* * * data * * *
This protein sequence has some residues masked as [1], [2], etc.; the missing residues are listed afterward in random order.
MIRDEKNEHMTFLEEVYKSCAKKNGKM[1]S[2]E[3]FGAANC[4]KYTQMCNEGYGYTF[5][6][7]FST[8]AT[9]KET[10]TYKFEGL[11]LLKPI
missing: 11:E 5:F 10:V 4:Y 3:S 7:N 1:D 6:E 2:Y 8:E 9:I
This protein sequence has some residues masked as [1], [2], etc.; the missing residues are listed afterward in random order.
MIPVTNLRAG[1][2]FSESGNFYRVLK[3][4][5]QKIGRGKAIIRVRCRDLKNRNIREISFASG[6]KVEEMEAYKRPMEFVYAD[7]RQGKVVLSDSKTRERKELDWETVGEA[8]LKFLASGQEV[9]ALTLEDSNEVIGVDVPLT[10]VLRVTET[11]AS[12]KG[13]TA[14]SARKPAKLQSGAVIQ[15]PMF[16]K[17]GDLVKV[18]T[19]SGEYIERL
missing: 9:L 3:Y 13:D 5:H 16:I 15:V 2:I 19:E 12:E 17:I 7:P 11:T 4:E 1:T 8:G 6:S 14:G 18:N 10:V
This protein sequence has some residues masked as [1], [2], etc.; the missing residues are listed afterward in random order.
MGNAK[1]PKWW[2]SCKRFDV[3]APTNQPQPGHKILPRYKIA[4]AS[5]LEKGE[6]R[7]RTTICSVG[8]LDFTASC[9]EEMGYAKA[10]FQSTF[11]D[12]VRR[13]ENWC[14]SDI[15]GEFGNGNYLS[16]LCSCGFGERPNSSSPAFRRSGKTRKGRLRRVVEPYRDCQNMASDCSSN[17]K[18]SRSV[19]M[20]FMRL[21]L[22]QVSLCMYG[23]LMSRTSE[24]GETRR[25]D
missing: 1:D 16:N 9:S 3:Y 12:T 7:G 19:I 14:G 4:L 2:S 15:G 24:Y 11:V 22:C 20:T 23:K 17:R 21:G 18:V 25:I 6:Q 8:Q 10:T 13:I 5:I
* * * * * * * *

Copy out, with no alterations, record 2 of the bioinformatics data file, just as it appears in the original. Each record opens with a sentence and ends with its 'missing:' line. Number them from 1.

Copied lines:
This protein sequence has some residues masked as [1], [2], etc.; the missing residues are listed afterward in random order.
MIPVTNLRAG[1][2]FSESGNFYRVLK[3][4][5]QKIGRGKAIIRVRCRDLKNRNIREISFASG[6]KVEEMEAYKRPMEFVYAD[7]RQGKVVLSDSKTRERKELDWETVGEA[8]LKFLASGQEV[9]ALTLEDSNEVIGVDVPLT[10]VLRVTET[11]AS[12]KG[13]TA[14]SARKPAKLQSGAVIQ[15]PMF[16]K[17]GDLVKV[18]T[19]SGEYIERL
missing: 9:L 3:Y 13:D 5:H 16:I 15:V 2:I 19:E 12:E 17:I 7:P 11:T 4:E 1:T 8:G 6:S 14:G 18:N 10:V